Data screening noted possible miscoding by 1 participant. One participant coded all survey responses as strongly agree in surveys 1 and 4 and coded all survey responses as strongly disagree in surveys 2 and 3. However, the person who served as a contact point for faculty needing help did not verbally report any dissatisfaction with the model. The research team thought that this faculty participant's responses were inaccurately selected; however, we retained these data in this analysis as we were not able to conclusively determine if the responses were in error.
Faculty participation in the survey ranged from 86% to 100% (n = 6-7) across the 4 survey time points. Overall, faculty were pleased with the AA model (Table, Supplemental Digital Content, http://links.lww.com/NE/A520). Qualitative descriptive analysis of the free-text responses had positive comments that the model allowed for early identification of student needs, especially writing or conceptualization of the scholarly practice problem. Participants had several positive comments specifically about the structured group sessions, identifying them as an “investment.”
However, faculty also commented on the time commitment involved in the AA model. Time concerns were by far the most frequent comment. One faculty member perceived that his/her “level of effort and time exceeded that of the student.” The ratio of time spent in proportion to student benefit was also a concern among faculty leaving free-text comments.
Student participation in the survey ranged from 45% to 69% (n = 18-26) across the 4 survey time points. The percentages of students answering positively to selected survey questions are shown in the Table. Overall, students were pleased with the model across the curriculum. The percentage of students who agreed or strongly agreed with positive statements about AA increased across semesters 1 through 3, then decreased in semester 4, a time when surveys may be of lower priority for students. Consistent with the larger trend for all questions about the model, students' perceptions of belonging to the larger scholarly community had low scores at the beginning of the program, peaked in semester 3, then declined in the final semester. Positive responses to the question about whether the AA model met their expectations remained flat throughout the curriculum.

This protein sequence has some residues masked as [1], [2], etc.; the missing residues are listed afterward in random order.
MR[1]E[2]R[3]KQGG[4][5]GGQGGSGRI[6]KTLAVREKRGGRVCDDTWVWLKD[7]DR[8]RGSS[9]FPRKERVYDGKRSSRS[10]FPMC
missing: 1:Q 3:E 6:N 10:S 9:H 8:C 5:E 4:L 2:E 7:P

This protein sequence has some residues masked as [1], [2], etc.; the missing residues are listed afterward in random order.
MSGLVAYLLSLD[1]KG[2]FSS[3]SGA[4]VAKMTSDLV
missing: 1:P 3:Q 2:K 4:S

There were 22 free-text comments for analysis. Fifteen of the comments were uniformly positive, stating it was helpful or worthwhile. Students stated the advising process helped them be part of the community, which was important because the program was a blended online program. One student participant stated, “The advisement groups helped to bridge the gaps created from participating in a primarily online doctoral program.” Six students requested additional interaction or scheduled check-ins with their adviser. More in-depth student orientation to the role of the adviser in DNP education was requested by 3 students. There were no negative comments about the model.
This survey highlighted important advisement needs of DNP students. In addition, the survey provided evidence that AA demonstrates promise as a practice for addressing DNP student advisement needs. Survey results indicated that faculty and students shared commonalities in their perceptions of the AA model. Based on the literature,12 as well as their own experiences, faculty are aware of challenges students face during the course of DNP education. Doctoral education often occurs in an uncertain environment and requires rapid student adaptation to new roles and responsibilities.13 Several findings in this study indicate that AA helps to address challenges DNP students often encounter while completing their terminal academic degree.